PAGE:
Northern Oklahoma District Chief Judge Gregory Frizzell ordered the United States to account to Osage headright holders in the 13-year-old Fletcher case.
“This is historic,” said Jason Aamodt, lead attorney for William Fletcher. “This is the first time in a century the United States has been ordered to account to the members of the Osage tribe.”
The 27-page opinion and order was issued Dec. 30 by Frizzell and orders the United States to give an accounting of the Osage tribal trust account prior to its distribution to headright owners. The accounting is to go back to the first payment quarter of 2002 and span to the most recent payment quarter of this year.
The U.S. argued that the Osage tribal trust account is held in trust for the Osage Nation and that individual headright holders were not entitled to an accounting. Frizzell disagreed.
The Osage tribal trust account in the U.S. Treasury is where the royalty money from the Osage Mineral Estate is held before it is distributed to headright holders by direct check or transfers to Individual Indian Money (IIM) accounts.
William S. Fletcher, et al. v. The United States of America was first filed in 2002 over the tribal voting rights of non-headright holders. The case later evolved into an action against the government’s alleged wrongful distribution of Osage royalty income to non-Osages and its failure to account to headright owners, according to the order. The case has seen seven dismissals, three amended complaints, a first and second successful appeal to the U.S. 10th Circuit Court of Appeals and the Court of Appeals sent it back to Frizzell.
The Fletcher case was certified as a class-action lawsuit in 2014 and has more than 5,000 plaintiffs, all Osage headright holders.
Highest Posted Price
The U.S. also claimed the Fletcher plaintiffs could not request an accounting because of the Osage Trust Case settlement in 2011 for $380 million, also known as the Highest Posted Price case. The government said as part of that settlement agreement the Nation acted on behalf of the headright owners and waived all claims against the U.S. and any obligation to provide a historical accounting of the Osage tribal trust account, according to the order. Frizzell disagreed.
“The individual Osage headright owners were not a party to the settlement agreement at issue. Indeed, the Court of Federal Claims denied them the opportunity to intervene in the case,” Frizzell wrote. “Because the Osage Nation lacks authority to waive the plaintiffs’ individual accounting rights, they are not bound by the tribe’s settlement agreement with the federal government.”
According to the order, Judge Frizzell understands the need for “completeness and transparency, on the one hand, and speed, practicality, and cost, on the other” when it comes to the accounting procedure. During its 13-year run, three of the original five plaintiffs in the Fletcher case have died: Betty Woody, Cora Jean Jech and most recently, Charles Pratt. William Fletcher is the remaining plaintiff.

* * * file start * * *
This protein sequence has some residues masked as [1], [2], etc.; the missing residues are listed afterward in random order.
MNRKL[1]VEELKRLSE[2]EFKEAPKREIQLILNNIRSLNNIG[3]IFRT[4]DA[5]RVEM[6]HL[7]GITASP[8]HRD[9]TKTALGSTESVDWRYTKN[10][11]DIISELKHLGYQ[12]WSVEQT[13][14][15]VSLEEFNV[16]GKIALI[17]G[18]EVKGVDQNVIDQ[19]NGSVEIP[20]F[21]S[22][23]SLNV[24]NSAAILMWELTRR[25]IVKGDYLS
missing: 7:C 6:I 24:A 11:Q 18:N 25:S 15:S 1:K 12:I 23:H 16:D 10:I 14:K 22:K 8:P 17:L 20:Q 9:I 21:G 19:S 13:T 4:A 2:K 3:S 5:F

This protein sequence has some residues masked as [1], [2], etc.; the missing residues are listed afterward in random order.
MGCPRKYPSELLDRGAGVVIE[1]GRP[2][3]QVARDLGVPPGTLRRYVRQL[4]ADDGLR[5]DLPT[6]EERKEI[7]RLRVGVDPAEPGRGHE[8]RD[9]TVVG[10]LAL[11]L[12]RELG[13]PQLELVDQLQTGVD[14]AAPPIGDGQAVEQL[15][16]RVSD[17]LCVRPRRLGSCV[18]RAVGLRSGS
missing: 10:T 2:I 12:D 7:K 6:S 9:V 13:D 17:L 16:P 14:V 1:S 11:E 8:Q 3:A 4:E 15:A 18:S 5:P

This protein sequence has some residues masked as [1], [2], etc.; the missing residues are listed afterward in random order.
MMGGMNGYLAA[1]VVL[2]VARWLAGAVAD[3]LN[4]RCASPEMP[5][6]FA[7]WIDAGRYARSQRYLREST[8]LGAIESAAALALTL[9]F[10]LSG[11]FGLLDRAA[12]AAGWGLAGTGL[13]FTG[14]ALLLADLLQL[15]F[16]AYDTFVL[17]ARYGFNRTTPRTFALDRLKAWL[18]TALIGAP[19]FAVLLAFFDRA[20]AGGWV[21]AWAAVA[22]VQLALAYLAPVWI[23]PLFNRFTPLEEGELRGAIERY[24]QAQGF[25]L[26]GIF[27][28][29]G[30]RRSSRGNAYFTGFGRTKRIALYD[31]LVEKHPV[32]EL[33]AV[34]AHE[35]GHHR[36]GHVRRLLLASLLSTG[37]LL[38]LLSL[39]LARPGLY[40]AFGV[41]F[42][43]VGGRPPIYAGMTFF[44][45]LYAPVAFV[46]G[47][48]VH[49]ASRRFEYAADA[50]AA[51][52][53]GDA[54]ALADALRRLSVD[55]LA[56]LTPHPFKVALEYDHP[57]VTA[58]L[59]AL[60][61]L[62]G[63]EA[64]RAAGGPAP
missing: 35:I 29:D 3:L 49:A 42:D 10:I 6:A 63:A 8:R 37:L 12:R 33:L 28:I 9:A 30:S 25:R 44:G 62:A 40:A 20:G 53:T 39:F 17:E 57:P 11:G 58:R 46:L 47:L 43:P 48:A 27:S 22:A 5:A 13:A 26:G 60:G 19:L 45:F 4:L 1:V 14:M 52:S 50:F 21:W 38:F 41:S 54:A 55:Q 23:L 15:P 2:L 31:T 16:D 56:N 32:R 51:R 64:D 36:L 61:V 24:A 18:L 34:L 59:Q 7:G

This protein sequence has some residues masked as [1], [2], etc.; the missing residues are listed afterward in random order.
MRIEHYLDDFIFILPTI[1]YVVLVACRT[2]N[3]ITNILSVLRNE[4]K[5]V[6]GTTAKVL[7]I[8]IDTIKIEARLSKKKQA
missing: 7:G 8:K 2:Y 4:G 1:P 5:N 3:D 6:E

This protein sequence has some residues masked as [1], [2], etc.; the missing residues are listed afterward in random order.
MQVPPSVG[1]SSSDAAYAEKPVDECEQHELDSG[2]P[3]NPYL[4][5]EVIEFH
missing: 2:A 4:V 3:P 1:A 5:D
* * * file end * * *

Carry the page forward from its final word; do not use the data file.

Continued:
“The plaintiffs’ stated purpose for seeking an accounting is to obtain information that will enable them to prove that the government has paid headright distributions to ineligible recipients and, in that way, improperly diminished their pro rata share,” Frizzell wrote in the opinion.
The Fletcher plaintiffs sought an accounting of both receipts and disbursements dating back to 1906 but Judge Frizzell said such an undertaking would more than likely be unsuccessful.
The accounting procedure of the Osage tribal trust account will go as follows:
1) The accounting must run from the first quarter of 2002 until the last available quarter
2) The accounting must be divided and organized either by month or by quarter
3) The accounting must state the date and dollar amount of each receipt and distribution
4) The accounting must briefly identify and describe the source of each trust receipt (i.e., the name of the payer/lessee and the contract number for the oil and/or gas lease on which the payment is made)
5) The accounting must state the name of the individual or organization to whom each trust distribution was made
6) For headright distributions, the accounting must state the headright interest that each beneficiary possessed at the time of distribution
7) The accounting must state the amount of interest income generated from the tribal trust account and the date on which such interest was credited to the account
Frizzell also ordered a protective order on all materials, documents and data gathered associated with the accounting are to remain confidential.
“We felt this was a very good order and we plan to ask the judge to broaden the scope of the accounting,” Aamodt said.